Fond du Lac, City. This place was one of the earliest located towns in Wisconsin, a paper city, laid out and platted several years in advance of the progress of civilization. But the past ten years has wrought a change which few Western towns can rival. The city is located at the head of Lake Winnebago, on section 10, town 15, of range 17 E. The principal business portion is situated about three-quarters of a mile from the lake, on the Fond du Lac River, whose mouth forms a convenient port of entry for the steam boats and other water crafts which run between this place, Oshkosh, Wolf River, and Upper and Lower Fox Rivers. The river, at the upper part of the city and a short distance above, furnishes several very fair mill powers for the manufacture of lumber, flour, &c, and on which an oil mill is also being erected. The principal part of the city is built upon a level prairie on the east side of the river. On the west side was formerly a beautiful sugar maple grove, which affords one of the most inviting and pleasant retreats that could well be desired, and in which are erected a large number of private residences, which are destined to be the most desirable in the city. The place is backed up and sustained by one of the richest and most productive fanning counties in the State. One of the most inviting features of this place, is the pure water with which it is supplied, from the large number of never-failing fountains, or artesian wells, which brings the water to the surface of the earth, and yields a most bountiful supply of as pure water as can be found in the State, and to which may be attributed, in a great degree, the extensive healthfulness of the place. The streets are wide, the lots of convenient size, and laid out with much uniformity and taste, with several public squares, which, when properly improved, will add much to the beauty of the place. About 3 miles of double plank road has been constructed within the limits of the city. A large amount of money has also been expended in building side-walks throughout the entire city, which are mostly of plank, and of very convenient width. The present population of the city is estimated at about 4,000, and is rapidly increasing by the influx of business men and capitalists from the East. It was first incorporated as a village in 1847, and a city charter granted in the winter of 1852. There are in the city 9 hotels, 2 exchange or banking houses, 12 dry goods, 15 grocery and provision, 4 clothing, 4 wine and liquor, 8 boot and shoe, 2 hat and cap, 4 harness and leather, 3 stove and tin ware, and 1 iron and hardware stores; 2 jeweler, 5 cabinet, 5 blacksmith, 3 paint, 2 gun, 3 wagon, and 3 milliner shops; 4 warehouses, 4 lumber yards, 5 saloons, 3 livery stables, 6 bakeries, 1 foundry, 3 sash and blind factories, 4 meat markets; 1 cigar, 1 car, and 1 cradle manufactory; 1 book binder, 2 planing mills, 8 nursery establishments, 1 auction store, 2 daguerrean galleries, 3 printing offices, 16 law offices, 9 physicians and surgeons, 3 barber's shops. In addition to these, there are a large number of small establishments, where various kinds of business are carried on with great success. There are 7 religious denominations.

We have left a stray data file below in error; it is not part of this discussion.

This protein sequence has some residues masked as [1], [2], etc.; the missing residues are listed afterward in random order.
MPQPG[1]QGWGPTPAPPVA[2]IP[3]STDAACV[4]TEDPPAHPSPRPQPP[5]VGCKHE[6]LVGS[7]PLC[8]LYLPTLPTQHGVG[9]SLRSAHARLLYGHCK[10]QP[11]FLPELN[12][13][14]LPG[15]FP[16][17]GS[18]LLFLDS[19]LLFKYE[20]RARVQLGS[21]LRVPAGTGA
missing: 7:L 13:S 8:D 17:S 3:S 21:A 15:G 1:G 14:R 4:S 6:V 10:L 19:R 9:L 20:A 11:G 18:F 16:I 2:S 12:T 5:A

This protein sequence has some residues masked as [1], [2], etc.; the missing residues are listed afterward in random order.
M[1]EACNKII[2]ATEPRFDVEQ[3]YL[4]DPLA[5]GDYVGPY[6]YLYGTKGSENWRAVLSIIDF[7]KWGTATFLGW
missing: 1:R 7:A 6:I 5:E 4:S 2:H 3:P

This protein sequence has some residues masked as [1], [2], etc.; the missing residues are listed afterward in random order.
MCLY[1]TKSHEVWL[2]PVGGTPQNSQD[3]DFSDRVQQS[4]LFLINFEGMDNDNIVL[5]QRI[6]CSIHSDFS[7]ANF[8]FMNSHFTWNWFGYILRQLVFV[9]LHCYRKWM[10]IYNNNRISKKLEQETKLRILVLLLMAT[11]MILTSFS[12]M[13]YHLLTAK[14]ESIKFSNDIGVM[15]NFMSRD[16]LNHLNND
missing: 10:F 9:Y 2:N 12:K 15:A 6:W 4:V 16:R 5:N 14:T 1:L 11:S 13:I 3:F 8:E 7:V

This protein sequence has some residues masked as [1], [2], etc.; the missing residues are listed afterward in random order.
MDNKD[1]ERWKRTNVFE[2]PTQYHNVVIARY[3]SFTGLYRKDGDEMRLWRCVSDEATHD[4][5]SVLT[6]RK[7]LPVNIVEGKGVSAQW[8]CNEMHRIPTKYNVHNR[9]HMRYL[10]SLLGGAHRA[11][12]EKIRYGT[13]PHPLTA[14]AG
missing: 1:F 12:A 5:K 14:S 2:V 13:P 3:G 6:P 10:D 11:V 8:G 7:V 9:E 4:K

Francis Creek, P. O., in Manitowoc County.

Freedom, P. O., in Sauk County.

Georgetown, P. O., in Lafayette County.

Grand Father Bull, Falls, are the largest rapids on the Wisconsin River. The river at this place is divided into three chutes by two chains of rocks rising fifteen feet above the water.